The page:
Contemplative prayer brings about the greatest of mystical experiences when we let go of who we think God is and what God does.  The contemplative opens herself/himself up to letting God show us who God is in Jesus, and who we are because of who God’s Incarnate Word is.  The desert Mothers and Fathers teach us that our experiences of God bring the greatest of changes to our lives when we let the masks come off, even if we do not like what we see reflected in our interior mirrors.  God accepts us as we are, and wants us to as well.

Our feet often tell us and others  a lot of what our personal walk with God is like.  We have all walked long, dirty, painful and stinky pathways.  We have experienced suffering in ways during which we dragged our feet and got a few callouses.  Our toe nails have gotten too long.  Our feet may have dry skin as we walked through the burning desert of denial.   Jesus wants to wash our feet, because He has been walking those same roads with us.  Jesus washes our feet to tell us that it is okay to let go and begin to walk a new journey with Him.  That journey will take us to the Cross where our false-sense of self will be crucified and die.  On Easter, we will rise with Jesus to begin walking in the way of new life.

“With this conclusion, the Lord waits for us daily to translate into action, as we should, his holy teachings.” (RB 1980: The Rule of Saint Benedict in English, p.18).

“An old man said, ‘Every time a thought of superiority or vanity moves you, examine your conscience to see if you have kept all the commandments, whether you love your enemies, whether you consider yourself to be an unprofitable servant and the greatest sinner of all. Even so, do not pretend to great ideas as though you were perfectly right, for that thought destroys everything.'” (Daily Readings with the Desert Fathers, p 32).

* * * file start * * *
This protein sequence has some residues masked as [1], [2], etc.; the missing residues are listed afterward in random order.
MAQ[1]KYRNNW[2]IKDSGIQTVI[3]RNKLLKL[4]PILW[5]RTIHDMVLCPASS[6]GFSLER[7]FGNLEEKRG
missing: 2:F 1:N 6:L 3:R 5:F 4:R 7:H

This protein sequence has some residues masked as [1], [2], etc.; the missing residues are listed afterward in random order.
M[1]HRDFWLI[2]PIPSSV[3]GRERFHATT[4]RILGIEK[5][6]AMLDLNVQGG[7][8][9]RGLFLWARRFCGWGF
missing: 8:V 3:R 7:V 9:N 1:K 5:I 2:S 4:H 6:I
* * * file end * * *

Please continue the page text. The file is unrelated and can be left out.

Would you let Jesus wash your feet?

Amen.

Peace be with all who enter here.

Brother Anselm Philip King-Lowe, OSB

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Reflection on The Wheat

Grain of Wheat

Jesus said, “The hour has come for the Son of Man to be glorified.  Very truly, I tell you, unless a grain of wheat falls into the earth and dies, it remains just a single grain; but if it dies, it bears much fruit.  Those who love their life lose it, and those who hate their life in this world will keep this world will keep it for eternal life.  Whoever serves me must follow me, and where I am , there will my servant be also.  (See John 12:20-33 NRSV).

A few weeks ago, I went to a doctor’s appointment.  There was a lot of snow and ice around.  I had to park on the side of the street.  When I got out of my car and walked with my cane, I was stopped by the sight of a lot of snow and ice pilled up between the street and the sidewalk.  This was a very challenging moment for me, because I am on the Autistic Spectrum.  I found myself stuck in place, because I was afraid of the next step I might take.  Just then, a gentleman came along and offered to help me.  The man held me in a loving embrace, and helped me over the snow mound to the dry sidewalk on the other side.   I embraced him and said a relieving thank you.  God had come to my aid through the generosity of this stranger.  It was a very humbling experience.  It was also a teaching moment for me.  If I had remained there by myself, I would have been stuck there.  If I had tried to walk without help, I could have slipped and gotten hurt.  It was when the man reached out for me, that I had to let go and let him help me.